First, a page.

Our companies have a long history of leading the industry. Today, adult tobacco consumers are increasingly seeking new options, including those that reduce risk, and their preferences are likely to continue to evolve at an increasing rate. They also want products that address social frictions like tobacco smoke and the odor and ash that comes with it.

That's why we're leveraging the resources across our companies, and through strategic investments, to offer the most diverse portfolio of products to satisfy evolving adult preferences and convert smokers to lower risk products.

The Role of Nicotine

Nicotine occurs naturally in tobacco plants. While nicotine is addictive, it's the exposure to smoke – not nicotine – that causes most tobacco-related disease. Smoke from the combustion of tobacco contains thousands of chemicals that cause the vast majority of harm from tobacco, including lung cancer, heart disease and emphysema.

Tobacco harm reduction is built on the idea that adult smokers who do not quit should be able to get nicotine from products that are less risky than combustible cigarettes.

Altria's Remarks at the 2019 Global Tobacco & Nicotine Forum

"We are actively preparing for a future where adult smokers  overwhelmingly choose non-combustible products. We have long said that providing adult smokers with superior, satisfying products with the potential to reduce harm is the best way to achieve tobacco harm reduction. And that's what we intend to do."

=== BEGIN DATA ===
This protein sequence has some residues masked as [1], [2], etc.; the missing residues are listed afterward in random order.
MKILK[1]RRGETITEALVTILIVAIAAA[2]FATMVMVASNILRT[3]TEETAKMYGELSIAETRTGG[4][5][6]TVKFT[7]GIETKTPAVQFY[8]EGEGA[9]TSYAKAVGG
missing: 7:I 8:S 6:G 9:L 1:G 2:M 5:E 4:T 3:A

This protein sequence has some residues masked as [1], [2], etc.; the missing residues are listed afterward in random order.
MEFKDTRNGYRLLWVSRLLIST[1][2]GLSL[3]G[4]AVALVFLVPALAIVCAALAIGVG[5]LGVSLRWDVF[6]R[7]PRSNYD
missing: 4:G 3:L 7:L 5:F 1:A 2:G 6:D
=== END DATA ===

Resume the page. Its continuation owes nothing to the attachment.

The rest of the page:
Many smokers find nicotine enjoyable, which is why reduced-risk products need to provide a satisfactory nicotine experience. We recognize that comprehensive regulation of tobacco products is necessary to bring these kinds of products to market and let adult smokers know about them.

Federal Regulation

In 2000, Altria became the first and only company in the industry to support FDA regulation of tobacco products. We saw this as an important step to providing accurate and scientifically-grounded communications about reduced risk products to smokers.

Today, the FDA has regulatory authority over all tobacco products. And the FDA distinguishes between the harm associated with combustible versus non-combustible products.

Reversing Underage Use Trends

Tobacco products are for adults. And we recognize that underage use of tobacco products threatens the opportunity to reduce harm among adult smokers.

FDA has called underage use of e-vapor an epidemic and says more must be done. We agree. That’s one reason we supported raising the minimum age of purchase for all tobacco products to 21.

We fully support FDA's commitment to harm reduction and its commitment to "the proper development of products that can allow adults who still need or want to enjoy satisfying levels of nicotine to get it through products that don’t have all of the risks associated with the combustion of tobacco."

A strong public health consensus has formed that not all tobacco products present the same risk. Public health authorities agree that there is a broad continuum of risk among tobacco products, with cigarettes at the highest end of that spectrum. This continuum recognizes that most of the harm caused by tobacco results from the burning of tobacco.